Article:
Look at school-uniform marketplaces and apps through which parents and schools can buy, sell, give away and recycle outgrown uniforms. Uniformd and Uniformerly are two of the biggest players.
The average cost of compulsory new school uniform is now nearly £100 per (secondary school) pupil, according to the Schoolwear Association
DON’T BE FOOLED BY MULTI-PACKS
Are they too good to be true? Plain, basic items are temptingly sold in multi-packs of two, four and even five and are useful to partner with more expensive branded items. Although this could be good value for staple white polo shirts that youngsters may need to wear daily, it might not be necessary to buy duplicate sets of school trousers or skirts.
The consumer group Which? says parents should work out the price per item to see if you’ll save by buying more. Sainsbury’s Tu brand, for example, sells a multi-pack of four black woven school trousers for nine-year-olds for £16, which is £4 per pair. But you’ll pay the same price per item if you buy the two-pack, for £8.
‘BUDDY UP’ WITH FAMILIES
If you find a great value multi-pack offer but don’t need every item, consider pairing up with a fellow parent to split the costs. Linking up with families with children of different ages is also a great way to pass on clothes when they’re outgrown. You could also set up your own uniform WhatsApp group to share and exchange new items.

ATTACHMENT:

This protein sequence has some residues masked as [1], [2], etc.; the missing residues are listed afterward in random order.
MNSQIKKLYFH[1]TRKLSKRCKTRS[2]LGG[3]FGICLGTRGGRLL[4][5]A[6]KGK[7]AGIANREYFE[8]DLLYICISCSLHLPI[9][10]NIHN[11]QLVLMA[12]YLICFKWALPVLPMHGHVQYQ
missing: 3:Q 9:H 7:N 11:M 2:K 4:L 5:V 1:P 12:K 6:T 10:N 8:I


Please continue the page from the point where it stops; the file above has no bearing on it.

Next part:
USE DISCOUNT CODES AND LOYALTY APPS
Shop around as retailers offer deals and discounts on uniforms at this time of year which continue into the autumn. Once the back-to-school rush is over, many continue to sell essentials at knock-down prices to make way for new stock. Also keep on top of retailer discount codes, cashback and loyalty apps offering shoppers money-off vouchers. MoneySavingExpert scans the sector to find the best up-to-date deals.
SAVE ON TECH
There are bumper savings on refurbished tech. Check out Amazon Renewed, for example, where shoppers can save as much as a third on smartphones, iPads and laptops compared with new. In addition, eBay sells refurbished laptops from well-known brands at discounts of up to 50 per cent. All come with a 12-month warranty to give parents peace of mind.
There are bumper savings on refurbished tech. Check out Amazon Renewed, for example, where shoppers can save as much as a third on smartphones, iPads and laptops compared with new
LABEL CLOTHES AND GADGETS
It’s not unusual for items of uniform, tech and gadgets to go missing – and not just the occasional sock. Research from labelling company Stamptastic found that three-quarters of primary-school children ‘lose’ up to two items every year.
Parents can reduce the risk of having to pay for new items by labelling everything with their child’s name. You can buy labels to iron or sew on to clothes for about £3.50, while you can also identify gadgets’ owners with special stickers.